I don’t know who you are or anything about you, going by your name and picture I could assume that you are 70 or older; but I know nothing about your health or anything else to make a judgement or comment. I can speak for myself who at 48 have had my life stolen by Fibromyalgia and Arthritis both physically and mentally, just a couple of my health problems. I know Ron is older, but also know how ME affects a person. There is a big difference between affects of age on memory and how ME and Fibro affect it. I see with my mum how her memory has changed she is 71 and pray she does not get Alzheimers like her sister, my auntie a horrible way to see your loved one die.

    • as i said Bev, its not an age thing with me as its been happening since i was a young woman. though mostly when tired.
      yes i am 70,just, and have a lot of different things wrong with me now. ASTHMA, SPINAL SPONDYLOSIS (since i was 49) COPD, (disgnosed 6 years ago)AND DIABETES (diagnosed a year ago. to name 4 from around 25 conditions ranging from minor to major, mostly diagnosed over the past 5 years.. am also an ex nurse with a son who has fibro and a daughter with HD (HYDRODENITIS (not sure of spelling). another condition which wont go away apparently. only with that, you can see theres something wrong. with most of what i have ,it doesnt show. just like ME,AND FIBRO. I walk with a stick now but thats the only outward sign. even tho i am in agony with my back,neck and shoulders most of the time.painkillers only take the edge off.. i do know about fibro because of my son.who is 40 and has suffered with it since he was in his 20s tho only recently been diagnosed with it.plus im an ex nurse. i also know about Alzheimers. my father had it, he died 12 years ago. so theres a very brief potted history. i was not intending a put down or anything and am sorry if you thought i was.

  9. Not to worry dear I didn’t think you where trying to put my down, sorry that it came across that way. Sounds like we are all falling apart! I have a little reprieve for the next couple of days, my daughter who is 18 and has autism and ADHD has gone on a short break tell Monday with two friends and two carers; some extra sleep will be nice 😉

    • ive just had a few days of nothing but rest. was fine when i went to bed weds night (well as fine as i usually am anyway) but 4.20am woke feeling sick/ went to loo and was there for the next 2 hours being sick and diarrhoea. then managed to get 3 hours sleep. but still not 100% on waking so called doc. got the usual cant you come to surgery. i have no one to take me. neither of my kids drive and the 2 relatives that do i dare not subject them to whatever i had. one is a dialysis patient who has jhad 2 heart attacks (only 46 years old) and who has already had a really bad year thanks to a tummy bug he caught at the beginning of spring. the other is diabetic type 1 and his partner,my sis, had a stroke 5 years ago and also has asthma and COPD. so i asked who would pay for cleaning taxi upholstery if they insisted on my going to the surgery.and i had an accident/ and told them i dont call them out unless i really cant get there and i feel its necessary. as it turned out the doc knew no more than i did. so i stayed in bed reading and sleeping trying to keep water down initially then a bit of bread. etc. every 2 hours. slept from 8pm to 7am that night completely forgetting to take my thyroxine, 4 asthma sprays and gaviscon advance. hadnt had any sprays, antihistamine or lansoprazole that day either. got up. made a very light breakfast had that/ went bacj to sleep till 12.30pm. then got up tho didnt get dressed till today. so thrilling few days ive had. lol. lot better now tho still wary of what im eating.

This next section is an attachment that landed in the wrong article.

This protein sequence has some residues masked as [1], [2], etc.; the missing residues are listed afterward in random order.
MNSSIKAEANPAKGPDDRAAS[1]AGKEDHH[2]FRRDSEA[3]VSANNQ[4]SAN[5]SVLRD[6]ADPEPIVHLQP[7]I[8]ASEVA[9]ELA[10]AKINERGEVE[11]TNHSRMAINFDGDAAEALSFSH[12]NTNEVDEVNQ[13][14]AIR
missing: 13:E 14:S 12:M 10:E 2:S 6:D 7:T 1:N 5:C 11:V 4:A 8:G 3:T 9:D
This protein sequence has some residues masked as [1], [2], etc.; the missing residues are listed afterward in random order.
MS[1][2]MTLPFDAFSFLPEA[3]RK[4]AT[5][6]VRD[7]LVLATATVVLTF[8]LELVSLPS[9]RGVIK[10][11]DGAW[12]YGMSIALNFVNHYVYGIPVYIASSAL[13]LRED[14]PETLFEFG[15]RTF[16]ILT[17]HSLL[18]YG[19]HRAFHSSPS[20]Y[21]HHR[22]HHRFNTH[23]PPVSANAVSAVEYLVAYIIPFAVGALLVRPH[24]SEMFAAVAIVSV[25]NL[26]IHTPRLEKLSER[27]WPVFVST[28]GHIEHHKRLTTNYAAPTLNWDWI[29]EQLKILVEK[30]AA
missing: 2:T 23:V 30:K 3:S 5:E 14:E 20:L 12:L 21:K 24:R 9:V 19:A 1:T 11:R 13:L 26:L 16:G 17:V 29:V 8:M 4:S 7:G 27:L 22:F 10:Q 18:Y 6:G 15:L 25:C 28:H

• Sounds like an attack of “there’s a lot of it about,” or the default fallback – ” a virus”!

        I wouldn’t worry about missing your meds, as long as you don’t make a habit of it. It fact it can do you good to have a break, as they often work better afterwards. My diuretic had stopped working and, last week, I ran out for two days. When I started again it was almost back to normal.

        Years ago, before I had so many, every Sunday I’d have an inhalers-only day, and leave all the other stuff alone. I don’t know if it actually did any good, but I felt better for it.

  10. Hey Ron,
    Catching up on blogs and wanted to mention that another hospital might be worth looking into.
    My mother “in law” has cancer and changed hospitals because Scunthorpe’s resident consultant is dire. Through her GP she organised an appt at a specialist hospital in Manchester and with the consultant they arranged for her to regularly visit Leeds which is nearer but still 90 minute trek.
    Anyway, point is she gets transport arranged at the hospital, it’s free and because it is so far away its normally someone local taking just her in the car. Could be worth looking into?
    jen x

    • must admit you could very well be right. ive felt even better than before the attack. not falling asleep all the time for instance. in fact im the other way around. im not feeling tired at all and it takes me a while to get tired enough by reading to get to sleep. mind you im sleeping pretty well once i get off.and getting 6 hours good sleep instead of being up every 2-3 hours going to the loo or with leg cramp.so i trot off to the loo then go off to sleep again for another hour to hour and half.
      pretty good considering ive had years of having to get up at least twice each night until diabetes set in a year ago then it was 2 hourlyt/ so im well pleased.

Comments are closed.